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‘Home’ Is Not Where You Are Involuntarily Confined

Solitary Confinement Cell
Solitary Confinement Cell
Sean J. Young,
Legal Director ,
ACLU of Georgia
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October 15, 2015

This piece originally appeared at the ACSblog.

Earlier this week, The New York Times published a column asserting that the American Civil Liberties Union has “seemed to take “opposite position[s]” in two voting rights disputes. This is wrong.

In the first dispute, which is pending before the Supreme Court, the question is whether states should be allowed to count all persons for the purposes of equally apportioning their legislative districts, as nearly all states currently do. The ACLU filed an amicus brief answering yes, for our country has long embraced the fundamental principle that all persons, whether or not they can vote, are entitled to equal representation. Given the democratic values of inclusion and equality built into the Constitution, we reject our opponents’ argument that this same Constitution now forces all states to exclude all ineligible voters from their population counts. Millions of non-citizens are contributing members of our communities, and the vast majority of states that currently provide these individuals the same share of representation that citizens receive should be allowed to continue doing so.

In the second dispute, which is pending in the lower courts in Rhode Island and Florida, the question is where incarcerated persons should be counted for apportionment purposes: the place where they lived prior to incarceration, or the place where they have been involuntarily confined? The ACLU believes that for the 2.4 million individuals now incarcerated in this country, their “home” should be counted as being the place where they lived prior to incarceration. Counting these incarcerated individuals as “residents” of the district where they have been involuntarily confined artificially inflates the population of the districts in which the prison is based. This type of prison-based gerrymandering results in an unequal system of representation where, after prisoner bodies are siphoned into the district where the prison is based, their numbers are used to increase the district’s political power at the expense of the communities from which these incarcerated individuals had lived.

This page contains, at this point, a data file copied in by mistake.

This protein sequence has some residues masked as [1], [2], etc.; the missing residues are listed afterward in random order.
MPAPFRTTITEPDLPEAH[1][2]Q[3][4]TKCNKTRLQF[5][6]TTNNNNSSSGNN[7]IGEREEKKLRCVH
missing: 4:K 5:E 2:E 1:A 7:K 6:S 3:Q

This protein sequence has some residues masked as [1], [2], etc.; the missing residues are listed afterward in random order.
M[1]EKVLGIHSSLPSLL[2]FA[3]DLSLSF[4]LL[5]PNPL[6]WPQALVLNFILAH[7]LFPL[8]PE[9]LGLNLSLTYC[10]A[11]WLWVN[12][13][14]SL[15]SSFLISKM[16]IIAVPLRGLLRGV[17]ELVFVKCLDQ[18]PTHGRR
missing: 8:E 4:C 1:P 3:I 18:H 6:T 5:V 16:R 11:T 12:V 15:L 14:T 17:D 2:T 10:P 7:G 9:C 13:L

Nor does it make any sense to count all incarcerated persons as residents of places where they are literally shackled. Trapped behind prison walls, incarcerated individuals do not go to local schools, shop at local stores, or engage in the civic life flourishing outside of those walls. That is precisely why a federal judge has agreed that under these circumstances, it may be unconstitutional to label them residents of the district where the prison is located if they are not from that same community.

The column’s assertion that the ACLU has “objected to counting prisoners when drawing voting districts” is simply incorrect — we simply object to their being counted as residents of their prison rather than where they lived prior to incarceration. This misinterpretation of the ACLU’s position may stem from the fact that we have only sued the local governments in those cases — the city of Cranston in Rhode Island and Jefferson County in Florida. Because many people who have been involuntarily confined in those localities lived outside the city or county prior to incarceration, we argue that the local government should not count those individuals as residents of those localities for purposes of local elections. If, however, a state is engaging in prison-based gerrymandering resulting in gross population imbalances, then that state should count those individuals as residents of where they lived prior to incarceration for purposes of state-wide elections, not where they are jailed.

States that count all persons for purposes of representation should be allowed to do so, and incarcerated individuals should be counted as residents of the communities in which they lived prior to incarceration. In both voting rights disputes, the ACLU has stood on the side of inclusion and fairness. These values are consistent and fully in line with the democratic principles embodied in our Constitution.

This piece was originally posted on ACSblog.

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